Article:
This week's book giveaway is in the Mac OS forum. We're giving away four copies of a choice of "Take Control of Upgrading to Yosemite" or "Take Control of Automating Your Mac" and have Joe Kissell on-line! See this thread for details.
i am little confused about Collections.sort() , when does it throws ClassCastException (CCE). As java api suggest that it is only throws classCastException when elements are not "mutually comparable" ?
but i found that , there might be two cases in which method throws CCE :
1. when elements does not implement Comparable<E> interface in line 9.
2. As java api says , when underlying collection elements are not mutually comparable in line 3
in this case each element implements comparable<E> interface but elements are not mutually COMPATABILE.
Please throw some light on the case 1.
what does mutually comparable means ?
does it mean "compatible elements " or elements that implements comparable<E> interface.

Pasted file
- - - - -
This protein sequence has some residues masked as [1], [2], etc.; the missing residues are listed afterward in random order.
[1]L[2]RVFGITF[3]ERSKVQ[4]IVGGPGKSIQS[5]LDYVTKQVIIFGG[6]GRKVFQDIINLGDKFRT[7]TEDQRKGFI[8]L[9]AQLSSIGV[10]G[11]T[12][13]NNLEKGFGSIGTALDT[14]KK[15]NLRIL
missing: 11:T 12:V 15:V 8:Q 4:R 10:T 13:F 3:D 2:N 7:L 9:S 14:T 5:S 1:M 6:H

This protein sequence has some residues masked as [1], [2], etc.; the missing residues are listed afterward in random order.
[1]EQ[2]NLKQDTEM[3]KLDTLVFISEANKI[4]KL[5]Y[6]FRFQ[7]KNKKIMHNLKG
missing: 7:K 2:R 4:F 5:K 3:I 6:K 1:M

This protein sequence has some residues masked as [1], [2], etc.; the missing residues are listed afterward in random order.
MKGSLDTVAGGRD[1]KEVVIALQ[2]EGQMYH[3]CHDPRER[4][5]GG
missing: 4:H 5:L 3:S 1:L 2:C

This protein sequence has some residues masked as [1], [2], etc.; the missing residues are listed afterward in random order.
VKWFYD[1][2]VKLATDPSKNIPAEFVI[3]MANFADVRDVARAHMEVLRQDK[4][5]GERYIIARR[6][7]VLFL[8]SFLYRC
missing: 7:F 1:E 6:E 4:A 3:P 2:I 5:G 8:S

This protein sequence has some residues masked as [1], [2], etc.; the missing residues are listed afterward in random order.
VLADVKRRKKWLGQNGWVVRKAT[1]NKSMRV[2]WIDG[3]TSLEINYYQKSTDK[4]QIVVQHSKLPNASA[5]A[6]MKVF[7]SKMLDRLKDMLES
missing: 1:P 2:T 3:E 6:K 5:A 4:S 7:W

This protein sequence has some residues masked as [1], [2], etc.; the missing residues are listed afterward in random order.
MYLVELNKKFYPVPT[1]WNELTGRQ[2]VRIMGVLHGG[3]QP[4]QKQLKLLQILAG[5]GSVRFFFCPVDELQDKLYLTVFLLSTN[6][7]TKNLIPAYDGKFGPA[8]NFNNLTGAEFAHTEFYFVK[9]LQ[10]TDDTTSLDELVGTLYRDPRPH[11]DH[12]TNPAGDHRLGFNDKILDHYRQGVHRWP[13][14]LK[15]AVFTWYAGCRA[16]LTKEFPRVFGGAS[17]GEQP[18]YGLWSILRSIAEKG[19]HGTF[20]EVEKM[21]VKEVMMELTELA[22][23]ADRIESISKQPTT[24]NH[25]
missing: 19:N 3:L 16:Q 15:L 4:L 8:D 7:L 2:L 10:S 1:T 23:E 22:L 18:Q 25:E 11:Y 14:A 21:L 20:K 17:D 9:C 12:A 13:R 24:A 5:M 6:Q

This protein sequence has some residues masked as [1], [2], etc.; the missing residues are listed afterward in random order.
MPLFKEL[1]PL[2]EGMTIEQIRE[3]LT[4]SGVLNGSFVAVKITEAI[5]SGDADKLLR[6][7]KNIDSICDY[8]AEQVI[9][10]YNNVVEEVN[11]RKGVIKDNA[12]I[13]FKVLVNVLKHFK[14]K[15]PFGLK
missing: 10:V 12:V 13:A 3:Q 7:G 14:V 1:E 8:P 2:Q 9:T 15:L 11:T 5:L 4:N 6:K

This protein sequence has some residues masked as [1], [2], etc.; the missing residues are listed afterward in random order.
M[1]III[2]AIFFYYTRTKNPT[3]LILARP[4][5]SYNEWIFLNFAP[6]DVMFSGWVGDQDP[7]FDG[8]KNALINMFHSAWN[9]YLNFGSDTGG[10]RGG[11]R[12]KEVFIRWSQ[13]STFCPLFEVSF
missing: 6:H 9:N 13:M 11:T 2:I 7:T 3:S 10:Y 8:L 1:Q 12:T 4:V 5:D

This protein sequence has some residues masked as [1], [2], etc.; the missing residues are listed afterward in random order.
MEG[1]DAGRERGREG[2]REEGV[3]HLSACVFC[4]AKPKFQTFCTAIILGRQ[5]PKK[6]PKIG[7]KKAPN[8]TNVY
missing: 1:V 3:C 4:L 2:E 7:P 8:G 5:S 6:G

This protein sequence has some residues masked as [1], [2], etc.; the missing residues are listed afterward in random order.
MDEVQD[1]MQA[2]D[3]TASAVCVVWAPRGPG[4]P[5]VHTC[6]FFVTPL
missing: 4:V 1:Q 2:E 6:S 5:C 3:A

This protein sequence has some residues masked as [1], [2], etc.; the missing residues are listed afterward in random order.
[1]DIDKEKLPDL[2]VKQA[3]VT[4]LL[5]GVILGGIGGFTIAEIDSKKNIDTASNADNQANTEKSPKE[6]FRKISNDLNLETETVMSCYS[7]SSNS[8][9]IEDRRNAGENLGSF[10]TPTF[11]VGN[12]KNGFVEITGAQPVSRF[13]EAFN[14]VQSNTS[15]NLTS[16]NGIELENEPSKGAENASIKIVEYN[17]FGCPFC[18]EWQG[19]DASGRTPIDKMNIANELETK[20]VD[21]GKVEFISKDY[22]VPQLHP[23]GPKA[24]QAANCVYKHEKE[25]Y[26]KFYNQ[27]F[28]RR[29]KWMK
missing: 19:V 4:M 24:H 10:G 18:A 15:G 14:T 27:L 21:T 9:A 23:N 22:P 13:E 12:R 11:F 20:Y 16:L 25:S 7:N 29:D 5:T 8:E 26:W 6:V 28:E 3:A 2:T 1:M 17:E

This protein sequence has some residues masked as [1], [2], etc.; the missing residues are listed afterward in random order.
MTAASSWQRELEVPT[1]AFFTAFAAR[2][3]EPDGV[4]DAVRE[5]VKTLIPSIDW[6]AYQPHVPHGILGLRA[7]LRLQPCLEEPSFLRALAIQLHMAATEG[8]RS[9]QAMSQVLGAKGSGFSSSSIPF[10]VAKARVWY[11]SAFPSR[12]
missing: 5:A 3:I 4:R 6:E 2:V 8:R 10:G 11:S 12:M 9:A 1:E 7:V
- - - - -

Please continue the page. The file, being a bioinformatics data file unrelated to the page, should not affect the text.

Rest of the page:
"Mutually comparable" means that they can be compared with each other. More formally, it means that for any two elements in the collection, say x and y, you can call x.compareTo(y).
So that covers both your examples. If you've got an instance of a class that doesn't implement Comparable, then obviously that's not going to work. The sort method will first cast it to Comparable, and this will throw the exception. In the second case, although they both implement Comparable they can't be compared with each other because you've got a Comparable<Integer> and a Comparable<String>.